At CEID, Local High School Students Learn The Music Of Engineering

Last week, students at the Center for Engineering Innovation & Design (CEID) learned about laser cutters, 3D printing, and electronic circuits – all in the name of music.

A group of Pathways Summer Scholars – high school students in Yale’s Pathways to Science program – took part in the weeklong workshop on musical acoustics and instrument design. Pathways to Science is a coordinated STEM outreach initiative for local pre-college students. Current Yale students serve as teaching assistants and mentors on various workshops, including green chemistry, web development and coding, and neurobiology.

The CEID hosted the music and engineering workshop, taught by SEAS senior research scientist Larry Wilen and Thibault Bertrand, a grad student in the Mechanical Engineering department. The workshop grew out of the Yale course Musical Acoustics & Instrument Design, which they co-teach with Konrad Kaczmarek, a composer and lecturer in the Department of Music.

The five-day workshop is packed with information. In addition to an extensive tour of the CEID, the students received training in making stringed instruments, designing xylophones with computer simulation, machining and using the 3D printer. One of the first things they learned was how an oscillator works. To do this, the students each act out the different parts of the oscillator, the electronic circuit that produces an audio signal. Wilen said they came up with that lesson plan for the workshop last year. When they saw how effective it was, they added it to the Musical Acoustics course.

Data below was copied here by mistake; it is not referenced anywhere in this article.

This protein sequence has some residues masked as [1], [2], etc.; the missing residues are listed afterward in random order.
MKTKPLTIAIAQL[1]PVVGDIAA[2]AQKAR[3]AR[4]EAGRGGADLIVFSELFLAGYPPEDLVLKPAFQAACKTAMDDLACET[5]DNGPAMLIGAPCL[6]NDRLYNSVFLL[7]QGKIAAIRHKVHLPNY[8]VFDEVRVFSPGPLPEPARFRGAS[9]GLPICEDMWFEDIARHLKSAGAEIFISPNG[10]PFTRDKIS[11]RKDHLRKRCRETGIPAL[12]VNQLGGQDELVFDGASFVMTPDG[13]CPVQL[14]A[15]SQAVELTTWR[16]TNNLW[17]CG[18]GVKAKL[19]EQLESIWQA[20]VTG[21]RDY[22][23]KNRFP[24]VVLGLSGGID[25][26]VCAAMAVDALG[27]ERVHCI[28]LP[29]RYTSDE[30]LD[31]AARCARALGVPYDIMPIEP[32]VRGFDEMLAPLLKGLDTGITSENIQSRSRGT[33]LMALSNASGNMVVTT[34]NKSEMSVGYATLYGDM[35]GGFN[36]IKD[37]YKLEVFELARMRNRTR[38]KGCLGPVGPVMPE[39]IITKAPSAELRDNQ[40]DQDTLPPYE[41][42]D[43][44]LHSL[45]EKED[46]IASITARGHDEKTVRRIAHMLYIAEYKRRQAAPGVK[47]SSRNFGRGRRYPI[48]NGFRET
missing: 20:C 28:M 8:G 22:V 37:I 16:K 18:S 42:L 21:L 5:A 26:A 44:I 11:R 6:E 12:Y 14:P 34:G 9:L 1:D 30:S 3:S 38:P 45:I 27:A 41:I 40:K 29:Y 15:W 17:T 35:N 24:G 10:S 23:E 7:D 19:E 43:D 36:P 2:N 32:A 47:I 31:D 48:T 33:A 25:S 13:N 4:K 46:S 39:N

“Some of the students don’t really get what the circuit’s doing, but when they see that, they understand it really well,” Wilen said. “These are super bright high school kids, so the stuff we do for them, we sometimes do for the Yale students also, so it’s not like we’re really toning it down for them.”

Bertrand and Wilen map out the lesson plans pretty carefully, but allow some flexibility. When they saw how interested the students were in the CEID’s laser cutter, the next day’s lesson focused on the cutter. Besides, Bertrand said, it makes sense to take advantage of the CEID’s resources.

“Working on a computer, you can do that at home or at school, but being on a laser cutter or getting their hands on a 3D printer, only at spaces likes the ones at Yale can you do that,” Bertrand said. “That was kind of the idea – when we saw them being very excited about the laser cutter, we just deviated a little to put the focus on that.”